Hispanics in the United States Navy can trace their tradition of naval military service to men such as Lieutenant Jorge Farragut Mesquida, who served in the American Revolution. Hispanics, such as Seaman Philip Bazaar and Seaman John Ortega, have distinguished themselves in combat and have been awarded the Medal of Honor, the highest military decoration of the United States. Hispanics have also reached the top ranks of the Navy, serving their country in sensitive leadership positions on domestic and foreign shores. Among those who have reached the highest ranks in the Navy are Commodore Uriah Phillips Levy, of Sephardic and Ashkenazic Jewish descent, who participated in the War of 1812 as an assistant Sailing master; Admiral David Glasgow Farragut, for whom the rank of Admiral in the U.S. Navy was created during the American Civil War; and Admiral Horacio Rivero, who led the Navy during the Cuban Missile Crisis.
Hispanic is an ethnic term employed to categorize any citizen or resident of the United States, of any racial background, of any country, and of any religion, who has at least one ancestor from the people of Spain or is of non-Hispanic origin, but has an ancestor from Mexico, Puerto Rico, Cuba, Central or South America, or some other Hispanic origin. The three largest Hispanic groups in the United States are the Mexican-Americans, Puerto Ricans, and Cubans.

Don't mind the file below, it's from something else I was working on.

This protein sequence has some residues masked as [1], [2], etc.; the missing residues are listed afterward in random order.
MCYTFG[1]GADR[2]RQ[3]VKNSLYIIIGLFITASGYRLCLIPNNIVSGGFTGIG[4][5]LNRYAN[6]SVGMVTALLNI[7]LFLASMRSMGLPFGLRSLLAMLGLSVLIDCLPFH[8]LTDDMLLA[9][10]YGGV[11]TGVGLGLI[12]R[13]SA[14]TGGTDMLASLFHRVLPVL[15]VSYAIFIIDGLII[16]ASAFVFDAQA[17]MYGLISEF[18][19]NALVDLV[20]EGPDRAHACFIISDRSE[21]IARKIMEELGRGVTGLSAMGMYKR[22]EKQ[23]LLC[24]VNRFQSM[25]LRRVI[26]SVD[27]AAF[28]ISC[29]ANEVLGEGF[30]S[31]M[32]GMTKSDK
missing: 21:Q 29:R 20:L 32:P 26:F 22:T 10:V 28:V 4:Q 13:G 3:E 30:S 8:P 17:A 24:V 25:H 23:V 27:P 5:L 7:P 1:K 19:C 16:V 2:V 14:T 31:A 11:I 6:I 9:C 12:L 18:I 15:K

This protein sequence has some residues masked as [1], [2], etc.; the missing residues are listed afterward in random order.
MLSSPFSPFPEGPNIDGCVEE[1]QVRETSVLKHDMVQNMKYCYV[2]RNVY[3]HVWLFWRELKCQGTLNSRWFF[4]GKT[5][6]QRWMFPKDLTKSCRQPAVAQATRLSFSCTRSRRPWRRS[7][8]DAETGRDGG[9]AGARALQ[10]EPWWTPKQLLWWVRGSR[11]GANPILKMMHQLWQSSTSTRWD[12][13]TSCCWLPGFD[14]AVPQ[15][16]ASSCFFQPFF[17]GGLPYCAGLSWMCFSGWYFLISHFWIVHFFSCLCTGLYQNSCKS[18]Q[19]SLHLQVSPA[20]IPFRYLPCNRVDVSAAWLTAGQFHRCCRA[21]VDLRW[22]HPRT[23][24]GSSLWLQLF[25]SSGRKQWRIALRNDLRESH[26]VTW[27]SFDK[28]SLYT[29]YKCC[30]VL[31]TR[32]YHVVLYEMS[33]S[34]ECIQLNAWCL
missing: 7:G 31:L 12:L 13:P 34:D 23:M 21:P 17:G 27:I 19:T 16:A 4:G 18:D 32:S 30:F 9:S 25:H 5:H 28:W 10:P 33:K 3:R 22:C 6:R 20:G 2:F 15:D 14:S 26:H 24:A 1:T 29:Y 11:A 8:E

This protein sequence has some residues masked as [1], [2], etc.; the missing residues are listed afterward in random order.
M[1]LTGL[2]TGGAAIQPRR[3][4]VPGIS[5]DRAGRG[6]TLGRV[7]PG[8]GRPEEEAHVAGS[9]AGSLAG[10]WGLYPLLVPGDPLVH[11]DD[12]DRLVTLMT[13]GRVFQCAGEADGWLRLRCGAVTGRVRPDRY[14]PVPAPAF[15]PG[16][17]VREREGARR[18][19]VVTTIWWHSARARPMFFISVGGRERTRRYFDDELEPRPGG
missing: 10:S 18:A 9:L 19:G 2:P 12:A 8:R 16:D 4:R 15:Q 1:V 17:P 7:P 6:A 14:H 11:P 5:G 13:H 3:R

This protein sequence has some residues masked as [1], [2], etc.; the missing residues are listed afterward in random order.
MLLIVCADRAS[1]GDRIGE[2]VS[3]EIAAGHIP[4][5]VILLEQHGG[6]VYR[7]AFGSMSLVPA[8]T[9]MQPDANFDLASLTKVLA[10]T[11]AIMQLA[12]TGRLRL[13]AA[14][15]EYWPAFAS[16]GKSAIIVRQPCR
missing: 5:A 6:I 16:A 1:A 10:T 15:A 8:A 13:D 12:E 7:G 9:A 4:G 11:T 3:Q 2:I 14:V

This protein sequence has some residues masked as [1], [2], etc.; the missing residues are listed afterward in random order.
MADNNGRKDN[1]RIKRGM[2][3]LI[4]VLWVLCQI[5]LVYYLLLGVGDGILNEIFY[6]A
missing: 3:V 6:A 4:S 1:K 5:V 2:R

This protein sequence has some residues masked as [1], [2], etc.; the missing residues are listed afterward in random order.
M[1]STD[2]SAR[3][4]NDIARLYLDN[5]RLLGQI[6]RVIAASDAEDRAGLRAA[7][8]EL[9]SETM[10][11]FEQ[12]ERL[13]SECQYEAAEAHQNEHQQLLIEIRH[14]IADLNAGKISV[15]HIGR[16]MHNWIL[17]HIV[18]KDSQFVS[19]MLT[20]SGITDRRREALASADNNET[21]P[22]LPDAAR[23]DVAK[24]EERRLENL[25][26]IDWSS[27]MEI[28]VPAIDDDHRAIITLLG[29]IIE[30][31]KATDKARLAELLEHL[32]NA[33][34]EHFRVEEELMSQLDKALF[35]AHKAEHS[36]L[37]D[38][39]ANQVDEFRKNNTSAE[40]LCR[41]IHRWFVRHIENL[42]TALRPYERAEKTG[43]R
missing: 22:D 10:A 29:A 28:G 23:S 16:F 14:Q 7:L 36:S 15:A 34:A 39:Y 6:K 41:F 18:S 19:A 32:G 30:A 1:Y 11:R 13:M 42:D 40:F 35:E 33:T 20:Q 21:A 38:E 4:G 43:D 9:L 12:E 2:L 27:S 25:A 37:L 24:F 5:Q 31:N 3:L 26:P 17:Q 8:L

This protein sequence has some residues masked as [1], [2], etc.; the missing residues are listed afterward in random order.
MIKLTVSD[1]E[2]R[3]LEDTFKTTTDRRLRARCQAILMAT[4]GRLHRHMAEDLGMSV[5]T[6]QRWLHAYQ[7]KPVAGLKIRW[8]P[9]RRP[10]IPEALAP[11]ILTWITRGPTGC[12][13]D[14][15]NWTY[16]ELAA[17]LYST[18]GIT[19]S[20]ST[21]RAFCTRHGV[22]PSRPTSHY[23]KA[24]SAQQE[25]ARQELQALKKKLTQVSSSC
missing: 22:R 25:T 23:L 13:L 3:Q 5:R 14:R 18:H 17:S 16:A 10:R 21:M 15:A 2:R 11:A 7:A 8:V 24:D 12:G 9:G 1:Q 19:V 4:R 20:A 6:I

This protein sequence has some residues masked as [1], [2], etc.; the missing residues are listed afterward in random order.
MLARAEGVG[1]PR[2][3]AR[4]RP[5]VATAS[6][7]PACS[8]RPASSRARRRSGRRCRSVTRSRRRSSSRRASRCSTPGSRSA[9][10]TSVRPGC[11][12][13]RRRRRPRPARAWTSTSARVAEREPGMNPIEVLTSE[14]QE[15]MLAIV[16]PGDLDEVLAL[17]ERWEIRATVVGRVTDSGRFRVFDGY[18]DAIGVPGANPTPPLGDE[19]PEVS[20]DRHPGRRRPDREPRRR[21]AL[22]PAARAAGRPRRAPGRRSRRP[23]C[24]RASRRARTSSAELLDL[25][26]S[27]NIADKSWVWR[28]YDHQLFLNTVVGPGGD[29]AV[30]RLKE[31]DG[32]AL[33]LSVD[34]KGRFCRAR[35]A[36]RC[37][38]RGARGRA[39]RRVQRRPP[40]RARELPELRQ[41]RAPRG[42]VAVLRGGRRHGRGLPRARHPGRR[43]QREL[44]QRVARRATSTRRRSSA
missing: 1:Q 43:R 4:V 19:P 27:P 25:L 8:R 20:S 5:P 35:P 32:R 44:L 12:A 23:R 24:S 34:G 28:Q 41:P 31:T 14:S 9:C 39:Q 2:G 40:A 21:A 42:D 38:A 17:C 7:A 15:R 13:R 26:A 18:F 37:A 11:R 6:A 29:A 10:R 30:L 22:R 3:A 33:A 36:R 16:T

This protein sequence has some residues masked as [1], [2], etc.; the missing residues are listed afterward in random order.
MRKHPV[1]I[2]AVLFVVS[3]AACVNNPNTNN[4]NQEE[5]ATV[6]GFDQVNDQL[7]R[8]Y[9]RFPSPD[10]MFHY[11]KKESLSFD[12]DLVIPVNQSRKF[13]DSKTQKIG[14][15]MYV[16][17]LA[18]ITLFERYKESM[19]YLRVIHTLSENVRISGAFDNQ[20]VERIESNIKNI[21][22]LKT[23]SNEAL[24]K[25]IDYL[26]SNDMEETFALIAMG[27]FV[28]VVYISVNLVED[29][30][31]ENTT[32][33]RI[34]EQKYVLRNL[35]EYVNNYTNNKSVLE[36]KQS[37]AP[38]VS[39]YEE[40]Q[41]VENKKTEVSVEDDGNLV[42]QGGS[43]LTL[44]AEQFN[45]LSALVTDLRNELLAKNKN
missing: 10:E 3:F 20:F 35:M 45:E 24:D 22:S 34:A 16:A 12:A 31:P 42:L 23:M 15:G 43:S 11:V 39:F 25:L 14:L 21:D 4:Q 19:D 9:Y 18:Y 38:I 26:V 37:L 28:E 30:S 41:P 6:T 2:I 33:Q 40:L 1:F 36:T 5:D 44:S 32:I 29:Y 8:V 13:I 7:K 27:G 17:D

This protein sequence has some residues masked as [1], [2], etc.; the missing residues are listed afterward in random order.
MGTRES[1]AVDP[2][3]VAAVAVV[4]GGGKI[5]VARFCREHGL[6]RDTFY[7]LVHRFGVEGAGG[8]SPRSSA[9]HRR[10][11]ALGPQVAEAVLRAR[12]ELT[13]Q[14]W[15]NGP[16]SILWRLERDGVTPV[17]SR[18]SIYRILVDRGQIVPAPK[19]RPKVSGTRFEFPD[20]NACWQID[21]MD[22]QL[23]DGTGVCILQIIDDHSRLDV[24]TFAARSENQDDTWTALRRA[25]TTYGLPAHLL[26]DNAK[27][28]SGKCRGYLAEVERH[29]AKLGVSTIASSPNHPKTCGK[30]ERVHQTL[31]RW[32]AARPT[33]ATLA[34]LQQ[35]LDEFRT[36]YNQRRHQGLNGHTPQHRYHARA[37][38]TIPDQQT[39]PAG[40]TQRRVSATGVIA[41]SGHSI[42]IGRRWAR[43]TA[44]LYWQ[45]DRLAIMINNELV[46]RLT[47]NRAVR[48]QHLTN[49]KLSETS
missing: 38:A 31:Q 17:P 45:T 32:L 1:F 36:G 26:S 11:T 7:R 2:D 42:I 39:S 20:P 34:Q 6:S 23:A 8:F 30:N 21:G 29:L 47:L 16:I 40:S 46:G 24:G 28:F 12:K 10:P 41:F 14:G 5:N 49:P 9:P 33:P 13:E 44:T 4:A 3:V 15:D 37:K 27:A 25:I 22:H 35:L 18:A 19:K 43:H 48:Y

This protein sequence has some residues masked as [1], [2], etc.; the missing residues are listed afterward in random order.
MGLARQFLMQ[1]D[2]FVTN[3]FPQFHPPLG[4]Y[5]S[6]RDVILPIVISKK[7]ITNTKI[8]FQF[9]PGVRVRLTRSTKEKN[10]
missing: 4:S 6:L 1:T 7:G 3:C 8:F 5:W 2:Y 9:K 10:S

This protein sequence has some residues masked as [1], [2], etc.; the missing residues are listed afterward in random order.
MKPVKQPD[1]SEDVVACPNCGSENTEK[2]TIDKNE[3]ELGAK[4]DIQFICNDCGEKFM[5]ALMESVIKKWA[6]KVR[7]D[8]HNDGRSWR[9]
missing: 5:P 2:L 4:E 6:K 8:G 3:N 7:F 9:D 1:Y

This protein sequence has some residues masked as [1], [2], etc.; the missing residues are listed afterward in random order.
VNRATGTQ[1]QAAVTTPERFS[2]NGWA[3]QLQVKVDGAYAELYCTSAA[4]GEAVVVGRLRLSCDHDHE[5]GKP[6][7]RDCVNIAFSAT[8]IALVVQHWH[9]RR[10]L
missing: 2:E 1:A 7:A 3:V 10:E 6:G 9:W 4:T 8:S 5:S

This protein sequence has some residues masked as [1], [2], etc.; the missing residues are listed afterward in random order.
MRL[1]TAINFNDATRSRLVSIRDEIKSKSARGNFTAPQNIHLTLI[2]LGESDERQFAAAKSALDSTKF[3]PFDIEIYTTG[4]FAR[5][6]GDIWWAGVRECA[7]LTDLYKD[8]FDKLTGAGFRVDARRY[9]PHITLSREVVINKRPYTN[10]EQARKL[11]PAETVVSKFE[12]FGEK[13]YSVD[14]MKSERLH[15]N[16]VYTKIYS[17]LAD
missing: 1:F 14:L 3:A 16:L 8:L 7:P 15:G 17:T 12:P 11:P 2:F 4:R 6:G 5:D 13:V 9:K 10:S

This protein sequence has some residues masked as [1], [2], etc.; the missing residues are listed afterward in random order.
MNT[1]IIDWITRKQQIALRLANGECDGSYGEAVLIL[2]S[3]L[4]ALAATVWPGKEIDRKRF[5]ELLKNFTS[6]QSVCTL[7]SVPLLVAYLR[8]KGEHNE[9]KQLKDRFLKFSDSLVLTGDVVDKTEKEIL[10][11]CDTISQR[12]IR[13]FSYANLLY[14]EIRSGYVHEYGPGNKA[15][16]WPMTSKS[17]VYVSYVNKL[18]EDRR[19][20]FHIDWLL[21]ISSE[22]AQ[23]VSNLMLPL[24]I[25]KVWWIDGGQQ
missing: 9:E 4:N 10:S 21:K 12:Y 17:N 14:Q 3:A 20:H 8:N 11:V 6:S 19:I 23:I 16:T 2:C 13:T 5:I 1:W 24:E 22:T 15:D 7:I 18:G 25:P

According to the U.S. Census Bureau the estimated Hispanic population of the United States is over 50 million, or 16% of the U.S. population, and Hispanics are the nation's largest ethnic or racial minority. The 2010 U.S. Census estimate of over 50 million Hispanics in the U.S. does not include the 3.9 million residents of Puerto Rico.
More than 43,000 people of Hispanic origin are sailors and civilians serving with the U.S. Navy.
The United States Navy has implemented aggressive recruitment programs directed towards this group. One of those programs is El Navy, whose principal aim is to attract those who speak Spanish. It has resulted in increased recruitment of Hispanics for entrance to the United States Naval Academy. As of April 2007, thirteen Hispanic Americans who were graduates of the USNA, and nine who were commissioned after attending the Navy's officer candidate school, have reached the rank of Rear Admiral and above.
Read more about Hispanics In The United States Navy: American Revolution and The War of 1812, World War I, World War II, Cold War Era, Latter Part of The 20th Century, Hispanics in Sensitive Domestic Leadership Positions, Increase in Hispanic Enlistment
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